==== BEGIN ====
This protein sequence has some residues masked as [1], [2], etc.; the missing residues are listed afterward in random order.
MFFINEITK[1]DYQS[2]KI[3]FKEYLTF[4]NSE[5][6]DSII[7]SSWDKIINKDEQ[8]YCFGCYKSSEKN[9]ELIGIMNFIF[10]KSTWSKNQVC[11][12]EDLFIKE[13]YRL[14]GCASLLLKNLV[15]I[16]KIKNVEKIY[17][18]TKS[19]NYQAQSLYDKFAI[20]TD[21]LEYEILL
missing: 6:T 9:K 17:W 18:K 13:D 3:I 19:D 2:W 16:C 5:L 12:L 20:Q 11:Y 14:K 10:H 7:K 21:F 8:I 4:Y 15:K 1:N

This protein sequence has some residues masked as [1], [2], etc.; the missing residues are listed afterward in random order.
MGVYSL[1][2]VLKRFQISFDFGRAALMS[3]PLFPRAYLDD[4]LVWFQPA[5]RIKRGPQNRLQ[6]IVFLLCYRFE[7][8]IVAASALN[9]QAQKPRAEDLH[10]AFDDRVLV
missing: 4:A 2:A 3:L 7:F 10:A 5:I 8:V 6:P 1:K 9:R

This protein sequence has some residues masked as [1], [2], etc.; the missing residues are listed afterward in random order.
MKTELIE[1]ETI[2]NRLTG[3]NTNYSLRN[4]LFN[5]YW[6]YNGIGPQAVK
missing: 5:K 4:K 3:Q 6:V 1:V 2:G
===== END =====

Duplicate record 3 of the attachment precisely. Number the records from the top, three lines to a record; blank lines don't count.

This protein sequence has some residues masked as [1], [2], etc.; the missing residues are listed afterward in random order.
MKTELIE[1]ETI[2]NRLTG[3]NTNYSLRN[4]LFN[5]YW[6]YNGIGPQAVK
missing: 5:K 4:K 3:Q 6:V 1:V 2:G